Just days after Kazakhstan's prime minister Karim Massimov warned that disputes threatened the Kashagan oil project, Royal Dutch Shell, Europe's largest oil company and a major stakeholder in Kashagan, said it is closing its Caspian office devoted to the project, a move that could represent a significant blow to Kashagan's near-term fortunes.
The move by Shell (RDS-A) to close the office could set the project back at least two years, the Telegraph reported. Massimov said the project, which has the potential to produce 1 million barrels per day, could not move forward until cost disputes were overcome. Only two other oilfields in the world produce 1 million barrels per day or more.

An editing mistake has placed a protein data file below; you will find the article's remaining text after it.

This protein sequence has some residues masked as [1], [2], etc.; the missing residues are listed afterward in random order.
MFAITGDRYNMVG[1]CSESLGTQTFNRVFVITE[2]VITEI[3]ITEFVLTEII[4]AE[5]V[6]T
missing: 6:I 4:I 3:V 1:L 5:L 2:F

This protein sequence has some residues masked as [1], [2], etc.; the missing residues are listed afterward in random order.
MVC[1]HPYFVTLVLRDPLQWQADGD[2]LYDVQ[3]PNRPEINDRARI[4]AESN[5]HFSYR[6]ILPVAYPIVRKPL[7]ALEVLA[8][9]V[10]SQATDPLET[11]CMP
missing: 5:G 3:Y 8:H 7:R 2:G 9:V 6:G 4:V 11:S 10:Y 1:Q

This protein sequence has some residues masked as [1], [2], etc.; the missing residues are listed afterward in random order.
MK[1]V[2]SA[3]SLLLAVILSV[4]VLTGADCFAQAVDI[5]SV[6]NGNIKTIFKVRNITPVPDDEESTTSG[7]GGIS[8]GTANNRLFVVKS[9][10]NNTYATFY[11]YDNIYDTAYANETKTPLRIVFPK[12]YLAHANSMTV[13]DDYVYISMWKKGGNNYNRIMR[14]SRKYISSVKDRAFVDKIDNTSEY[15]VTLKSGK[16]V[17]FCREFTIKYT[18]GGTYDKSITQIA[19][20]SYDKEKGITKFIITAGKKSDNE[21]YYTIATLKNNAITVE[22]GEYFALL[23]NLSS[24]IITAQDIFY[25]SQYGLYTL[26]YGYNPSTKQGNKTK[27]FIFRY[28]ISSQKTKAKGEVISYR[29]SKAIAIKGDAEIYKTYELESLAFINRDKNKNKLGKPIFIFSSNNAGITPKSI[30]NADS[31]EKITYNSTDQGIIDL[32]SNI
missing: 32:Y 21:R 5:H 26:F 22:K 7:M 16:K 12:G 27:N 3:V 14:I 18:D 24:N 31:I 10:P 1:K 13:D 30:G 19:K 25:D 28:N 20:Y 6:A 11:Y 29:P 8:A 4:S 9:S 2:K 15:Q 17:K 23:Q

Shell's move could push first production at Kashagan back into the next decade, making it all but impossible for Shell and its partners to make an acceptable profit before the contract expires in 2037, the Telegraph reported.
Other stakeholders at Kashagan include Exxon Mobil (XOM) and ConocoPhillips (COP), the largest and third-largest U.S. oil companies, and France's Total (TOT) and Italy's Eni SpA (E).